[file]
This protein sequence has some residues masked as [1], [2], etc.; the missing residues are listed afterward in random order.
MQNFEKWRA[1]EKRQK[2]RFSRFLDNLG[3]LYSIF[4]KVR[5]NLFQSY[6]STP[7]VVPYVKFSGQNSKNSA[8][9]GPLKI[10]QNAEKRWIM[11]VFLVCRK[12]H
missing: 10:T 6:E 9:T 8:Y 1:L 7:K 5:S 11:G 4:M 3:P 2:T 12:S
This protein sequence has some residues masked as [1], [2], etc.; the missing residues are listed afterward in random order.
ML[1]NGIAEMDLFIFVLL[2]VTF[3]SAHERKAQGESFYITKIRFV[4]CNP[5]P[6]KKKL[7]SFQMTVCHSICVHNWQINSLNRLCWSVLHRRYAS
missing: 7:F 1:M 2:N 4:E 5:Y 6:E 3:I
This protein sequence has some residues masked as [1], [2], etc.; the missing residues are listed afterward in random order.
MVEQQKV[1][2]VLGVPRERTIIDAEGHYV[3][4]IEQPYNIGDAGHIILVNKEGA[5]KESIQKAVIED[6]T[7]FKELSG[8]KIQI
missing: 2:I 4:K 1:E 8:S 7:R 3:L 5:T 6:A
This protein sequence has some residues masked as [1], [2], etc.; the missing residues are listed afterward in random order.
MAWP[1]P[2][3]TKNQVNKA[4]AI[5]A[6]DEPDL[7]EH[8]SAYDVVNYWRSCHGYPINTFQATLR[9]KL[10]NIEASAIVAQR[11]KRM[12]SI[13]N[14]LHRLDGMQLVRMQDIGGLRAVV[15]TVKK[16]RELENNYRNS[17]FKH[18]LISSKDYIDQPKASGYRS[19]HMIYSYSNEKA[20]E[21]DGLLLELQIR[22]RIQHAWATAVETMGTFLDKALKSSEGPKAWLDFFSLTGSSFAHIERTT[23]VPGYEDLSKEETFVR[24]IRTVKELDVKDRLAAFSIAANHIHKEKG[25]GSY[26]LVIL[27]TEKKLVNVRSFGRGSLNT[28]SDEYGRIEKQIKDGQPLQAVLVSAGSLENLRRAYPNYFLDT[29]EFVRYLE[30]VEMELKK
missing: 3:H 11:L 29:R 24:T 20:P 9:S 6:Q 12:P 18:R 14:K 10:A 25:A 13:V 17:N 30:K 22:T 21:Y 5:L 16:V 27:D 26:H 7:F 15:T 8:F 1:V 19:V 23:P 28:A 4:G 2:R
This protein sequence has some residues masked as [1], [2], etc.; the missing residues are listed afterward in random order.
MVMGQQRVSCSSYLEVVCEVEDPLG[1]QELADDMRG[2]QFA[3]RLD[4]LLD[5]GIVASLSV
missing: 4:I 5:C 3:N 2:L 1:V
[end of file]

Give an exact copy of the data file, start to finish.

This protein sequence has some residues masked as [1], [2], etc.; the missing residues are listed afterward in random order.
MQNFEKWRA[1]EKRQK[2]RFSRFLDNLG[3]LYSIF[4]KVR[5]NLFQSY[6]STP[7]VVPYVKFSGQNSKNSA[8][9]GPLKI[10]QNAEKRWIM[11]VFLVCRK[12]H
missing: 10:T 6:E 9:T 8:Y 1:L 7:K 5:S 11:G 4:M 3:P 2:T 12:S
This protein sequence has some residues masked as [1], [2], etc.; the missing residues are listed afterward in random order.
ML[1]NGIAEMDLFIFVLL[2]VTF[3]SAHERKAQGESFYITKIRFV[4]CNP[5]P[6]KKKL[7]SFQMTVCHSICVHNWQINSLNRLCWSVLHRRYAS
missing: 7:F 1:M 2:N 4:E 5:Y 6:E 3:I
This protein sequence has some residues masked as [1], [2], etc.; the missing residues are listed afterward in random order.
MVEQQKV[1][2]VLGVPRERTIIDAEGHYV[3][4]IEQPYNIGDAGHIILVNKEGA[5]KESIQKAVIED[6]T[7]FKELSG[8]KIQI
missing: 2:I 4:K 1:E 8:S 7:R 3:L 5:T 6:A
This protein sequence has some residues masked as [1], [2], etc.; the missing residues are listed afterward in random order.
MAWP[1]P[2][3]TKNQVNKA[4]AI[5]A[6]DEPDL[7]EH[8]SAYDVVNYWRSCHGYPINTFQATLR[9]KL[10]NIEASAIVAQR[11]KRM[12]SI[13]N[14]LHRLDGMQLVRMQDIGGLRAVV[15]TVKK[16]RELENNYRNS[17]FKH[18]LISSKDYIDQPKASGYRS[19]HMIYSYSNEKA[20]E[21]DGLLLELQIR[22]RIQHAWATAVETMGTFLDKALKSSEGPKAWLDFFSLTGSSFAHIERTT[23]VPGYEDLSKEETFVR[24]IRTVKELDVKDRLAAFSIAANHIHKEKG[25]GSY[26]LVIL[27]TEKKLVNVRSFGRGSLNT[28]SDEYGRIEKQIKDGQPLQAVLVSAGSLENLRRAYPNYFLDT[29]EFVRYLE[30]VEMELKK
missing: 3:H 11:L 29:R 24:T 20:P 9:S 6:Q 12:P 18:R 14:K 10:A 25:A 13:V 17:N 30:K 22:T 21:Y 5:L 16:V 27:D 26:H 7:F 15:T 8:F 1:V 19:V 23:P 28:A 4:G 2:R
This protein sequence has some residues masked as [1], [2], etc.; the missing residues are listed afterward in random order.
MVMGQQRVSCSSYLEVVCEVEDPLG[1]QELADDMRG[2]QFA[3]RLD[4]LLD[5]GIVASLSV
missing: 4:I 5:C 3:N 2:L 1:V